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Ratpack as a Lightweight Static Content Server

Ratpack is well known for its ease of use and features that make it an unparalleled choice for building high performance, reactive web applications on the JVM. I’ve written extensively about how to leverage its feature set when building robust applications, including everything from data driven web applications to lightweight microservices. But something that is often overshadowed in conversations about how Ratpack can solve complex problems is how Ratpack can be leveraged for solving even simple tasks.

In this post, I want to demonstrate Ratpack’s capability to act as a lightweight static content server, with litte more than a few lines of code. This can be beneficial if you are looking to quickly prototype a UI, or you want a temporary playground to prove out an interactive user experience, or even if you want to use it as a long running process on a server to simply serve up some files. Whatever your use case, you will undoubtedly find the power of Ratpack and Groovy to be a beneficial choice for your needs.

To start, let’s create a simple directory structure from which our application will start and serve its content. The tree shown in Project Directory Structure shows our app.groovy file, which will be our Ratpack application, and the public directory, which will be where the static content lives. Within the public directory, we have the index.html, which is what will be served up when the browser hits our application.

Example 1. Project Directory Structure
.
├── app.groovy
└── public
    ├── index.html
    └── ratpack.png

1 directory, 3 files

The app.groovy file builds the HTTP server that will serve our static content. Ratpack’s integration with Groovy and its concise API make it an ideal choice for setting up this kind of lightweight server. The code shown in app.groovy demonstrates all that is needed to get this project up and running.

Example 2. app.groovy
@Grab('io.ratpack:ratpack-groovy:1.2.0') // (1)

import static ratpack.groovy.Groovy.ratpack

ratpack {
  handlers {
    files { // (2)
      dir "public" indexFiles "index.html" // (3)
    }
  }
}
  1. We use Groovy’s dependency management system to @Grab the ratpack-groovy project;

  2. in the handler chain, we use the files handler to discover and serve our project’s static content. The closure provided to the files API allows us to specify the behavior we desire in serving static content;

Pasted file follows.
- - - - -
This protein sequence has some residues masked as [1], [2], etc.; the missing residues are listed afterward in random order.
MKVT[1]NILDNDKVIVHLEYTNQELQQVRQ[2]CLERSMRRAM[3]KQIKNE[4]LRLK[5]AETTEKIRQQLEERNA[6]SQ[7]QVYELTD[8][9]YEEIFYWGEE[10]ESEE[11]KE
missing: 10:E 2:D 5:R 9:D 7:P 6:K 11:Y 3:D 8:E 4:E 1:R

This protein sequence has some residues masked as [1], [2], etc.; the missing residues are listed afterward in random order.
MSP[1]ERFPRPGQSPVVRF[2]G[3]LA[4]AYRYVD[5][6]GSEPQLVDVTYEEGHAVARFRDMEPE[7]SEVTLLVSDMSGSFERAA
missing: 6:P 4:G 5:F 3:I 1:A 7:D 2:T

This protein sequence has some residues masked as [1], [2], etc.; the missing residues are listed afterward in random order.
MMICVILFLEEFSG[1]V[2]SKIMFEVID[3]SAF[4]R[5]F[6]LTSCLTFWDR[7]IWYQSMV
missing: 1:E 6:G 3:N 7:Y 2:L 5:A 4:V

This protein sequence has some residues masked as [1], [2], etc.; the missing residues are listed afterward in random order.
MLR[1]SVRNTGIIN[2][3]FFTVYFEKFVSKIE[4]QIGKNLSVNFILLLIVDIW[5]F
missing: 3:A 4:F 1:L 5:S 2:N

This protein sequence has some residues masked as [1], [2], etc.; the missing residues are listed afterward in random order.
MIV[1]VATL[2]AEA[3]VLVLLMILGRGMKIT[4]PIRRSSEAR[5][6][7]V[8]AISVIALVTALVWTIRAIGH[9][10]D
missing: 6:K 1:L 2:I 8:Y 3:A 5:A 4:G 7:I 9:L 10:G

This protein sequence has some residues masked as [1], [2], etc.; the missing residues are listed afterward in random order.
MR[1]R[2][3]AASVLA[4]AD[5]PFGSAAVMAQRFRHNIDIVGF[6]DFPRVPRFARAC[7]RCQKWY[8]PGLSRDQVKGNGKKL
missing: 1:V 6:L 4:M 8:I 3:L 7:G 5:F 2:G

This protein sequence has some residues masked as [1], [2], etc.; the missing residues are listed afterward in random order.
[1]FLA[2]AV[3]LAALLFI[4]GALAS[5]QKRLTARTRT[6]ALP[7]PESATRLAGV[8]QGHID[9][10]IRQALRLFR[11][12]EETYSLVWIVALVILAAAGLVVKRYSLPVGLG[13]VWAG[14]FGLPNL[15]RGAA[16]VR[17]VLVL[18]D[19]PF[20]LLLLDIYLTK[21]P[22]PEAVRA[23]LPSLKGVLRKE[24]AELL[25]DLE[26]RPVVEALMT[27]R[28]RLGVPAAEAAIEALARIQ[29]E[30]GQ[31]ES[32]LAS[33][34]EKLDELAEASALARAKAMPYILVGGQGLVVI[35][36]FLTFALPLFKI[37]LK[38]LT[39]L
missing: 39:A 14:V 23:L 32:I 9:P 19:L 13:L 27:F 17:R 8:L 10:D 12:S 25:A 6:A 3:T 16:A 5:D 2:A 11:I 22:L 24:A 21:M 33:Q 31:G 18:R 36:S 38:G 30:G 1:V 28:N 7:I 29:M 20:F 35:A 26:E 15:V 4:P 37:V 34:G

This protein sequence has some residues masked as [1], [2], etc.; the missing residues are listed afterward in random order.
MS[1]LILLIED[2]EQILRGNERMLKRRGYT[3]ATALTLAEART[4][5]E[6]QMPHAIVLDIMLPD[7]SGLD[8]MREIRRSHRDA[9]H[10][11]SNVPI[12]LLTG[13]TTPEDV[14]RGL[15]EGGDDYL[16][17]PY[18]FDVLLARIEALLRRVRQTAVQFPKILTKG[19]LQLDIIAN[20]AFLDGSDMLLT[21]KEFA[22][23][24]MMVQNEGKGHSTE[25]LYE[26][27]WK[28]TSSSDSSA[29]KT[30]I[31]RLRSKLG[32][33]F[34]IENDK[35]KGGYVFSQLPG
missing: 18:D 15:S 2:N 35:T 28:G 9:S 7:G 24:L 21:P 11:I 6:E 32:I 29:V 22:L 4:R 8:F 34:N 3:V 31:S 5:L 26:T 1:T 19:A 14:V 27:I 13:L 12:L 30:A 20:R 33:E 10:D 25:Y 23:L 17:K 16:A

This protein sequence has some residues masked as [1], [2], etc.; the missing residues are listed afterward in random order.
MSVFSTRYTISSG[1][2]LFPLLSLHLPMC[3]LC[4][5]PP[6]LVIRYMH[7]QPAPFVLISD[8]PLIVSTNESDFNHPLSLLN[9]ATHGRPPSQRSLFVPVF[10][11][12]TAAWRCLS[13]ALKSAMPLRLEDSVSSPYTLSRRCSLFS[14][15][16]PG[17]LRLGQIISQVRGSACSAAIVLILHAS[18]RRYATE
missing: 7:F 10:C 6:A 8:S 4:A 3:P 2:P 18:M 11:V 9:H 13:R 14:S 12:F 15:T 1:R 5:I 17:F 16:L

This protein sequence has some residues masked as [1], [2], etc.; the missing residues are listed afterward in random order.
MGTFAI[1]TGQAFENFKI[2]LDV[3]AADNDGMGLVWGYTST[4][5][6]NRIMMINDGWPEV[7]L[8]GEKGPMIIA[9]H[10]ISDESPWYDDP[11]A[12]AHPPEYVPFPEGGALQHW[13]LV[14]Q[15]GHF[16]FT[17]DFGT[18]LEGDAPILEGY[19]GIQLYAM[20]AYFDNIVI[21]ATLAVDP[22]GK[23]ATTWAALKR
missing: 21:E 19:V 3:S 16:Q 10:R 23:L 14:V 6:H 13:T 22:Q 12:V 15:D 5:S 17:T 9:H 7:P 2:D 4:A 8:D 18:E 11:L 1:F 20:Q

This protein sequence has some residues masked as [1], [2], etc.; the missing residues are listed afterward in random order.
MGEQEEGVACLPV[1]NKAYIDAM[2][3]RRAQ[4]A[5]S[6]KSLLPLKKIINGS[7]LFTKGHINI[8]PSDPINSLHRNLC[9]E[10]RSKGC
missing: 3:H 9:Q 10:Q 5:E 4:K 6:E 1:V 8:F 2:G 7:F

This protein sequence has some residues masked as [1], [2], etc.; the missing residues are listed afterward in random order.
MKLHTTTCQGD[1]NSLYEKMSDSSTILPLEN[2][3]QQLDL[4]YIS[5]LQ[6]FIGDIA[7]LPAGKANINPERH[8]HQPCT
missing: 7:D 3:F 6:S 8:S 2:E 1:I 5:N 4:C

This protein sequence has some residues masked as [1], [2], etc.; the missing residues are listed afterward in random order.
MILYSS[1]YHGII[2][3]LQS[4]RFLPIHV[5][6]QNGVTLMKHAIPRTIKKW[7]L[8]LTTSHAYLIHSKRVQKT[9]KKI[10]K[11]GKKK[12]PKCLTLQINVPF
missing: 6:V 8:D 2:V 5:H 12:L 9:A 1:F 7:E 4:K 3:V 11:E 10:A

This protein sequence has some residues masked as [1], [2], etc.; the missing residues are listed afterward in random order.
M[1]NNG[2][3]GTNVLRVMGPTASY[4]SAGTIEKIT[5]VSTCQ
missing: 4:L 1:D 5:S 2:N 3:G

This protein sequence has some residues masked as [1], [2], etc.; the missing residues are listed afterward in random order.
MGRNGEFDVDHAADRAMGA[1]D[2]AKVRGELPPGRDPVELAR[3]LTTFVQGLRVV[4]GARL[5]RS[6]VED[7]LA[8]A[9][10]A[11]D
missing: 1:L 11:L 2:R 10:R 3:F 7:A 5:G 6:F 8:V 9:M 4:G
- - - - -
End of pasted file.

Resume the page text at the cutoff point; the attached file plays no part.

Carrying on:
3. within the files configuration, we specify that we want to serve content from the public directory, and that index.html files should be respected as index files.

Specifying index files allows different roots within our public directory to serve default content, without the need to explicitly link to index.html (as you would expect from any HTTP content server). (We can build a more complex directory structure with nested trees and place index.html files within them to serve default data at different levels.)

The only thing needed from here is to fire up the application and see it work. For this, we simply use the groovy command line utility, and in doing so, you will get the terminal output like that shown in Running the App. Notice how it only takes a few milliseconds for this trivial application to get up and running.

Example 3. Running the App
$ groovy app.groovy
SLF4J: Failed to load class "org.slf4j.impl.StaticLoggerBinder".
SLF4J: Defaulting to no-operation (NOP) logger implementation
SLF4J: See http://www.slf4j.org/codes.html#StaticLoggerBinder for further details.
WARNING: No slf4j logging binding found for Ratpack, there will be no logging output.
WARNING: Please add an slf4j binding, such as slf4j-log4j2, to the classpath.
WARNING: More info may be found here: http://ratpack.io/manual/current/logging.html
Ratpack started (development) for http://localhost:5050

Most notable to the output is the last line, which indicates to what address our application is bound. Ratpack’s default listening port is 5050, so if you now open a browser and navigate to http://localhost:5050, you will see the contents of your index.html prominently displayed. You can make live changes to your static content and have them reflected in real time.

The code for this project is available on my Github at https://github.com/danveloper/ratpack-lightweight-static-content-server.

Ratpack provides a wonderful foundation upon which you can easily build extremely robust applications, but its use case is not limited to the advanced. Indeed, as this post has demonstrated, Ratpack’s speed and ease of use make it a valuable asset in projects of any size and scope.

I hope you enjoyed the material here! If you want to dig deeper into Ratpack, you can find plentiful documentation on the project’s website, you can join our community slack, or you can purchase the early access of Learning Ratpack (O’Reilly)!

Continue the conversation on twitter by following the @ratpackweb using the #ratpackweb hashtag!

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Simple Post Demonstrating Using Ratpack as a Lightweight Static Content Server

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